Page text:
Can I bypass Family Mediation and proceed directly to the Court?
The end of a relationship is always a difficult time for everyone involved, especially if there are children involved. It’s indeed understandable that there could be animosity after a separation or divorce, which can cause conflict when making plans for your children as well as finances. Although you may wish to proceed directly to Court, in most cases, you will need to attend a Mediation Information Assessment Meeting (MIAM) to evaluate if Family Mediation might be a viable alternative to the Court process. Family Law Partner as well as Mediator, explains why you might have to consider Family Mediation and what exemptions you might have.
Family Mediation is completely voluntary; even so, due to its success in assisting separating couples to find their own solutions to their problems, the requirement to attend a MIAM before filing a Court application was introduced in 2014. This was done to ensure that people took advantage of the opportunity, if appropriate, to settle their differences without incurring the cost and emotional stress of going to Court.
What are the exemptions for MIAM attendance?
Unless one of the following exemptions apply to your specific situation, you must attend an MIAM:
• Your relationship has a history of domestic violence, and a police investigation, injunction, or non-molestation order has been issued.
• The Court application you wish to make is related to other family law matters in which you are currently involved.
• An urgent application is required due to a member of your family’s safety, if there is a risk that a child will be unlawfully removed from the UK, or if social services are currently involved.
• You are both in agreement, and there is no disagreement.
• You have no idea where your ex-partner is.
• The disagreement is over money, and one of you has been declared bankrupt.
• There is no Mediator within 15 miles of your home, or you have contacted at least 3 Mediators but have not received an appointment within 15 working days.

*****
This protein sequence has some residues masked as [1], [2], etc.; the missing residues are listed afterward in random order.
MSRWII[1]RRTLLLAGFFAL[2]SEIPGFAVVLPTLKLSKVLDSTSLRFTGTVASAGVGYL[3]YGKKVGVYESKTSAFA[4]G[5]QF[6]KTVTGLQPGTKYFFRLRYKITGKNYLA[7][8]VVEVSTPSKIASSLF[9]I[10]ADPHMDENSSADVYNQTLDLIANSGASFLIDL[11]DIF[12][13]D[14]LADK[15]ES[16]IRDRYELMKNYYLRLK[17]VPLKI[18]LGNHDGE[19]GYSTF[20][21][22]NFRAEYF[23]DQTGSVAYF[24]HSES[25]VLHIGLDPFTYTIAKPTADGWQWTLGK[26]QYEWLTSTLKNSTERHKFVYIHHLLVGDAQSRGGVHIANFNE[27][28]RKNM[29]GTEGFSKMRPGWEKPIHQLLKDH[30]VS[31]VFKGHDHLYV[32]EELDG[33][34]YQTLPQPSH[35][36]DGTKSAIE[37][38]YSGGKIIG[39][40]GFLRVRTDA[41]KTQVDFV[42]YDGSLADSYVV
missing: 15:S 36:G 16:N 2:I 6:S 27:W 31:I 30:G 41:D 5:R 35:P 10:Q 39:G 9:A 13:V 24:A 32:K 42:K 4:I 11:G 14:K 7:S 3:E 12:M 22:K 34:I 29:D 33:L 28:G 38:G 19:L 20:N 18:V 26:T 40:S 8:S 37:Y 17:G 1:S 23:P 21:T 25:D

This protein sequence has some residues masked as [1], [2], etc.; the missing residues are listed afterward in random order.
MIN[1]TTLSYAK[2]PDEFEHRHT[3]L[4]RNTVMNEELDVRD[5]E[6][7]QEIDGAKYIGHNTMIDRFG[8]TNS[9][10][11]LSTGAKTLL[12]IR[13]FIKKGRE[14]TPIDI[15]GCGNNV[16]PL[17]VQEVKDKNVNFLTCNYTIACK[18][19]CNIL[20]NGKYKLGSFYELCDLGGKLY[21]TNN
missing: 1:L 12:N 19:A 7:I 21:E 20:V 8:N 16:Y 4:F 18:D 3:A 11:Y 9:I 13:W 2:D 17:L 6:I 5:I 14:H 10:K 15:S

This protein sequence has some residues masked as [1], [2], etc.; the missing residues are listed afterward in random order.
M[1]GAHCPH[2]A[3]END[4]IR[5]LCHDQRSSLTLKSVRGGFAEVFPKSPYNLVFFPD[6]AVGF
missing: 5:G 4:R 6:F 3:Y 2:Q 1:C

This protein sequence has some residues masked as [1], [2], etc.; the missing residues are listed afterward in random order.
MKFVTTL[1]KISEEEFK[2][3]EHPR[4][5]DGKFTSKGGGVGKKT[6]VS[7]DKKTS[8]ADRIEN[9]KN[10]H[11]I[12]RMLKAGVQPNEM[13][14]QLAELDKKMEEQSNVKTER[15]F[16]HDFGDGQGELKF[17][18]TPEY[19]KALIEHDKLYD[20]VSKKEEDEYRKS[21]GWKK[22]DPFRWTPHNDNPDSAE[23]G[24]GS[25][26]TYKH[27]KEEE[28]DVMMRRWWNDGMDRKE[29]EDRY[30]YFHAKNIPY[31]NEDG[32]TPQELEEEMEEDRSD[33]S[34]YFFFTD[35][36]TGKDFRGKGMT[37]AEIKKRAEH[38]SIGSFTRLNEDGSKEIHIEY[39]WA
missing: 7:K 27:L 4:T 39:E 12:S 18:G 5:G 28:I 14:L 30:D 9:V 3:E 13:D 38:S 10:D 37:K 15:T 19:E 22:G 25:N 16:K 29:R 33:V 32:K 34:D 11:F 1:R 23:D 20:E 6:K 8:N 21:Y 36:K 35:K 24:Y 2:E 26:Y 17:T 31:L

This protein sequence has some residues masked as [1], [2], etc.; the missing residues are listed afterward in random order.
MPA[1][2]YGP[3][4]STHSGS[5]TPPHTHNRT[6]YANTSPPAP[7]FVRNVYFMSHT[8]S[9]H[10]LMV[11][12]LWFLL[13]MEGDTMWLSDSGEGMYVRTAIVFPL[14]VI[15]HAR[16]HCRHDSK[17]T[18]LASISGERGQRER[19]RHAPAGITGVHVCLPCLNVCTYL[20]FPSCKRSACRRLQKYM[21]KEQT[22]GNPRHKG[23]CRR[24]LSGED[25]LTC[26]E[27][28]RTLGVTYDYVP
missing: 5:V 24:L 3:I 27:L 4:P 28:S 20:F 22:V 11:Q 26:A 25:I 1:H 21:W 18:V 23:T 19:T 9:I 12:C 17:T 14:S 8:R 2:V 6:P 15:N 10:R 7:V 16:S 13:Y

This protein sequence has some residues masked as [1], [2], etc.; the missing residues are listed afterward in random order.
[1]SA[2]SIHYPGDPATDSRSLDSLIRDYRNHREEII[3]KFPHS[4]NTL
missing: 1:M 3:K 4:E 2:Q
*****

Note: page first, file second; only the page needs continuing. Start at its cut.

• Your former partner continues to refuse to attend an MIAM, or a Mediator determines that Mediation is not appropriate.
• You have already attempted mediation within the last four months and were unsuccessful.
If you are nervous about attending an MIAM, rest assured that there is really nothing to worry about.
“A MIAM is a one-on-one meeting with both the Mediator who might sit down with you to discuss how Mediation works, learn more about you and the issues you need to resolve, and help you decide if Mediation is right for you. It is then entirely up to you and your former partner whether or not to continue.”
What is the Family Mediator’s role?
One of the reasons for the success of Family Mediation is that the Mediator remains truly unbiased and is only there to facilitate a conversation between you and your former partner. You can have your Mediation sessions in the same room as your former partner, or you can request to be in separate rooms, which makes Mediation more difficult. The Mediator will listen to both sides of the argument, allow both parties to have their voices heard as well as their wishes understood, and will assist you in discussing options and different ways to resolve the issues.
Mediation is not legally binding, but if proposals are reached that the parties want to be legally binding, the Mediator will explain how the parties can obtain a court order that reflects the terms of the mediated agreement.
Having the opportunity to sit down with your former partner in a safe and controlled environment, discuss the issues that are important to you, and then work together to find solutions is a much healthier alternative to the Court process, which can be emotionally and financially destructive.
“While Mediation is not an easy option, it is certainly faster and less expensive than the Court process. Family Mediation is not marriage counseling; rather, it is a method of resolving your differences and allowing both of you to move forward in your new life in a positive manner. If Family Mediation is not appropriate or successful, after which Court proceedings may well be required, but they should be viewed as a last resort when working to fix child as well as financial arrangements regarding a separation.”
To learn more about how we can assist you through Family Mediation, call her or the team at 0800 91 92 30 or Contact us.